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Research Papers

Axial Suspension Compliance and Compression for Enhancing Performance of a Nonlinear Vibration Energy Harvesting Beam System

[+] Author and Article Information
R. L. Harne

Department of Mechanical Engineering,
University of Michigan,
Ann Arbor, MI 48109-2125
e-mail: harne.3@osu.edu

K. W. Wang

Department of Mechanical Engineering,
University of Michigan,
Ann Arbor, MI 48109

1Corresponding author.

2Present address: Department of Mechanical and Aerospace Engineering, The Ohio State University, Columbus, OH 43210.

Contributed by the Technical Committee on Vibration and Sound of ASME for publication in the JOURNAL OF VIBRATION AND ACOUSTICS. Manuscript received March 30, 2015; final manuscript received August 7, 2015; published online October 15, 2015. Assoc. Editor: Lei Zuo.

J. Vib. Acoust 138(1), 011004 (Oct 15, 2015) (10 pages) Paper No: VIB-15-1104; doi: 10.1115/1.4031412 History: Received March 30, 2015; Revised August 07, 2015

Developing energy harvesting platforms that are strongly sensitive to the low and diffused frequency spectra of common environmental vibration sources is a research objective receiving great recent attention. It has been found that utilizing designs and incorporating structural influences that induce small values of linear stiffness may considerably enhance the power generation capabilities of energy harvesting systems. This research examines these two factors in new light toward the development of a biologically-inspired energy harvesting beam platform that exploits axial compressive effects and compliant suspensions. Through theory and experiments, it is found that the strategic exploitation of such characteristics promotes dramatic improvements in the average power that may be generated for the same excitation conditions. Examining the origin of these performance enhancements, it is seen that large compliance in the compressed axial suspensions facilitates a favorable redistribution of dynamic energy, which thereby enables greater bending of the harvester beam and increased electromechanical transduction.

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References

Figures

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Fig. 1

(a) Schematic side view of a fly adapted and redrawn from Refs. [20,21], illustrating in the inset the wing motor mechanism and its flexibility via more lightly shaded elements and arrows indicating axial motion directions. (b) Biologically-inspired energy harvesting architecture explored in this study that incorporates dynamic axial suspension.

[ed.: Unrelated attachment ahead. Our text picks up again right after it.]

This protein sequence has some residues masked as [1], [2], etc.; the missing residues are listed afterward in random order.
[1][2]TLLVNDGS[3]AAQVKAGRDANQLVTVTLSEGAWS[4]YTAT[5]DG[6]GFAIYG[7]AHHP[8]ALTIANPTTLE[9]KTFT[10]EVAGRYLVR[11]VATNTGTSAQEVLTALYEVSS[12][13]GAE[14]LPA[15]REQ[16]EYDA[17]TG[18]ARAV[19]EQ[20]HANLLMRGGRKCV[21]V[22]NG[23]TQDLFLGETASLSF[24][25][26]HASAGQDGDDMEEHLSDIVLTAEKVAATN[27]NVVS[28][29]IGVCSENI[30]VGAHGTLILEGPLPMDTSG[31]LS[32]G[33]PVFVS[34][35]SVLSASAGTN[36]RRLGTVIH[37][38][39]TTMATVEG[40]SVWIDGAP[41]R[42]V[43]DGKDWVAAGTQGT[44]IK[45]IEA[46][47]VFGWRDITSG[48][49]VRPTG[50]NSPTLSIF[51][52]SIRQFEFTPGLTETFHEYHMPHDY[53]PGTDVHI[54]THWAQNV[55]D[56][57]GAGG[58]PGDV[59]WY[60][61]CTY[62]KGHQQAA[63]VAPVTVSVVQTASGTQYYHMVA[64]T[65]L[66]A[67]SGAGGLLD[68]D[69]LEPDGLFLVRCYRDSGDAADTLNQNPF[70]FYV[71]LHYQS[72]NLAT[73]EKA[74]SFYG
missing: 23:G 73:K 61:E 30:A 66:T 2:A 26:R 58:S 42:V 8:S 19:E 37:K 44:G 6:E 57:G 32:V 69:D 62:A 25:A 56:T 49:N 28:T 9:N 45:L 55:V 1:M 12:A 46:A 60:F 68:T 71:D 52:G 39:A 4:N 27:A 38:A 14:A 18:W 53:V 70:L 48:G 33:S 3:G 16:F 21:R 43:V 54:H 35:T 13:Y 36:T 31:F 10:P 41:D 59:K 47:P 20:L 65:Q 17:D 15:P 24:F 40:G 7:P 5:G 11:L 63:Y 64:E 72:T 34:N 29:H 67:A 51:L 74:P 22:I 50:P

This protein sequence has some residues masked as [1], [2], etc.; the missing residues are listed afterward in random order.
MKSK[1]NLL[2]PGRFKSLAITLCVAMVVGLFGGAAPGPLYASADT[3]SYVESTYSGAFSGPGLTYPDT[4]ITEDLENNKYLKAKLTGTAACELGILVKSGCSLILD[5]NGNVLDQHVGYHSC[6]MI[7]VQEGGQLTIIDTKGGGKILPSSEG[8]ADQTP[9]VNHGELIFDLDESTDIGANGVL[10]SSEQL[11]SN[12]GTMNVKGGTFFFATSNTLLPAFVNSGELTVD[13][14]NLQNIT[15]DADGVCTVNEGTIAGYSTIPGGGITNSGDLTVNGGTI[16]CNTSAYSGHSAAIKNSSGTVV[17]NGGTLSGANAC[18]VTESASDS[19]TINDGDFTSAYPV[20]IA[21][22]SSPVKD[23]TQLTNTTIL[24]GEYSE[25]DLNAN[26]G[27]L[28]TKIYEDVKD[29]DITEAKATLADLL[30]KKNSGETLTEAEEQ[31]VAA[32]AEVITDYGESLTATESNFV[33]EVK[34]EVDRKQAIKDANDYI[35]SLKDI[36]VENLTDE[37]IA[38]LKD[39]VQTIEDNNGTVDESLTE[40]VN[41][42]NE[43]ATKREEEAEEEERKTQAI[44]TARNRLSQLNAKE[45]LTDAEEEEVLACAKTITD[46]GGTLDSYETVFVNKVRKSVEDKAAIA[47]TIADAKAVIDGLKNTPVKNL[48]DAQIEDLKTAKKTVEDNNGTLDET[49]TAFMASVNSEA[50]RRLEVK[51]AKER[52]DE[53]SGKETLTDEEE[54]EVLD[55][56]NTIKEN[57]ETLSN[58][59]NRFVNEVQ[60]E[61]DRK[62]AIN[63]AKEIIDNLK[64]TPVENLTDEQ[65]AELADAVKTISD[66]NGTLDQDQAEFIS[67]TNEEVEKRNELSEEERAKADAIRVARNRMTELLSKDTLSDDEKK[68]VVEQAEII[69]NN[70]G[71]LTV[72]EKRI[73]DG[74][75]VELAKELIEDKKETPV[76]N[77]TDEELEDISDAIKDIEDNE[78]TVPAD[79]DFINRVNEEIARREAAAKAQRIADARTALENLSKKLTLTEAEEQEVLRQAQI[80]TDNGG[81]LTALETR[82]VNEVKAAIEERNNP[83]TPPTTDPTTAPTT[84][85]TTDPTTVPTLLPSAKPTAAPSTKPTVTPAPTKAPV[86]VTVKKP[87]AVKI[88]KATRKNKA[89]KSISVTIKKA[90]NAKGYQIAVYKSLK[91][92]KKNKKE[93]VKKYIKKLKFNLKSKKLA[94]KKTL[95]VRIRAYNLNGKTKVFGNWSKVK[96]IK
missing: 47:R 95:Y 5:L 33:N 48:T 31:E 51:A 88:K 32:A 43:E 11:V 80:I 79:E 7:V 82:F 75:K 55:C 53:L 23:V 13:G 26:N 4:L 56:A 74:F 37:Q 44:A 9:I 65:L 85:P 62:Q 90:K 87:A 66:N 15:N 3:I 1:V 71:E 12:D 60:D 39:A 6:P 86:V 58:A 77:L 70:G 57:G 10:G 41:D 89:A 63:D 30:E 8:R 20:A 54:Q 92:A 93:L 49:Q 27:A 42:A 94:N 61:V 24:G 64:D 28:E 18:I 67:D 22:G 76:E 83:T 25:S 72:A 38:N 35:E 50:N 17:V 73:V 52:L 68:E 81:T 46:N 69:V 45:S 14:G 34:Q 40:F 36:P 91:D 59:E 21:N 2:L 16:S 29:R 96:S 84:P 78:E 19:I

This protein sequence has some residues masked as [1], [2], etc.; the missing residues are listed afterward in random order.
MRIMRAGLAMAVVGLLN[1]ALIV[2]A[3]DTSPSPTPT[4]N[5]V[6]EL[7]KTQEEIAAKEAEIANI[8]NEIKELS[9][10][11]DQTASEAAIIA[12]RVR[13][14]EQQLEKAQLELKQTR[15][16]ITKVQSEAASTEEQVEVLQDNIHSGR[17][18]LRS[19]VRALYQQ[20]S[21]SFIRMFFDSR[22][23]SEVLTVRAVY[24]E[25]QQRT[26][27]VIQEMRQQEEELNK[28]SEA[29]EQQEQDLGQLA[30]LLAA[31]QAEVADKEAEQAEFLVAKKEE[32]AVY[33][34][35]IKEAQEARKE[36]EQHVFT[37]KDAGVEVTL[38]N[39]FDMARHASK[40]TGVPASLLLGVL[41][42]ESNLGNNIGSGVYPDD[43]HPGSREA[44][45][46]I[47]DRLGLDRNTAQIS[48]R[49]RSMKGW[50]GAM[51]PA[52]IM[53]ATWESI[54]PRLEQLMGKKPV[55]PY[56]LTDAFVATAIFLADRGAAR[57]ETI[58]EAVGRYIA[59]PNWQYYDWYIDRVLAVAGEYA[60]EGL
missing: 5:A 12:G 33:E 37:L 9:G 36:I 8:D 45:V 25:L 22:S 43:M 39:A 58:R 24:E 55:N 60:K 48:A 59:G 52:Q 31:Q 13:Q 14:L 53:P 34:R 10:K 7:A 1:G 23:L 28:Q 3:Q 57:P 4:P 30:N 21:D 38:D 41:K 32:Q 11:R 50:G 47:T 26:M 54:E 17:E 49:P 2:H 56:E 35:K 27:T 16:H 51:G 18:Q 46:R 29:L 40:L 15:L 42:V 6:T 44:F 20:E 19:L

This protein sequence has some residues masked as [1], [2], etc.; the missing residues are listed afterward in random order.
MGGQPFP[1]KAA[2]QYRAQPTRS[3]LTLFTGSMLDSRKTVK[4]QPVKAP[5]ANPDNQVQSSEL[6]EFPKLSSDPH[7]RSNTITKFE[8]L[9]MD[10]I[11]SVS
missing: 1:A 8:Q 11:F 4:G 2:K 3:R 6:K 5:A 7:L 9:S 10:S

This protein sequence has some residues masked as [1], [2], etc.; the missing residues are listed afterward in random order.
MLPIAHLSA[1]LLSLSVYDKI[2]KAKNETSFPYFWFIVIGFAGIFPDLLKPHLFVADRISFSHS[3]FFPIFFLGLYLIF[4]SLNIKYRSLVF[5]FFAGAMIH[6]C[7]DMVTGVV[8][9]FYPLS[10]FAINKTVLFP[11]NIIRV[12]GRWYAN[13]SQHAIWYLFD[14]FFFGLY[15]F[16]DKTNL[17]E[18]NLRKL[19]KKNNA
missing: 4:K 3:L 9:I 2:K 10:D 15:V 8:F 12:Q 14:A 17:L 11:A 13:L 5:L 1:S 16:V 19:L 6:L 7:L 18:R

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Fig. 2

Experimental, proof-of-concept energy harvester to examine the influence of axial suspension and compression characteristics. The equivalent axial suspension spring is realized by a pair of suspension beams whose lengths Ls are changed to govern the effective one-dimensional spring stiffness kd. The system is compressed by distance Δ using the micrometer.

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Fig. 3

Increasing and decreasing excitation frequency measurements for four cases of suspension spring stiffness using a mean base acceleration amplitude of 3.43 m s−2 and preload ratio of 1.04

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Fig. 4

Voltage across load resistance for preload ratio of 0.70 and mean base acceleration level 3.43 m s−2: (a) experimental measurements and (b) analytical and numerical results

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Fig. 5

Voltage across load resistance for preload ratio of 1.04 and mean base acceleration level 3.43 m s−2: (a) experimental measurements and (b) analytical and numerical results

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Fig. 6

Voltage across load resistance for preload ratio of 1.04 and excitation frequency of 16 Hz: (a) experimental measurements and (b) analytical and numerical results

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Fig. 7

Experimentally measured phase plane trajectories of voltage and beam center bending displacement for preload ratio of 1.04 for the harvester platform configurations exhibiting coexisting dynamic regimes. (a) Base acceleration amplitude of 2.17 m s−2 and frequency of 16 Hz. (b) Base acceleration amplitude of 3.99 m s−2 and frequency of 26 Hz. Average power differences are quoted for the various pairs of coexisting dynamics.

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Fig. 8

Voltage across load resistance for preload ratio of 1.04 and excitation frequency of 26 Hz: (a) experimental measurements and (b) analytical and numerical results

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Fig. 9

Percentage distribution of potential energy per excitation cycle among the three primary contributors: axial stretching of the beam, beam bending, and deformation of the suspension spring. Results shown for the energy harvesters employing the most stiff suspension (conventional design) and the softest suspension stiffness. Preload ratio 1.04. Base acceleration amplitude 1.50 m s−2 and frequency 18.25 Hz.

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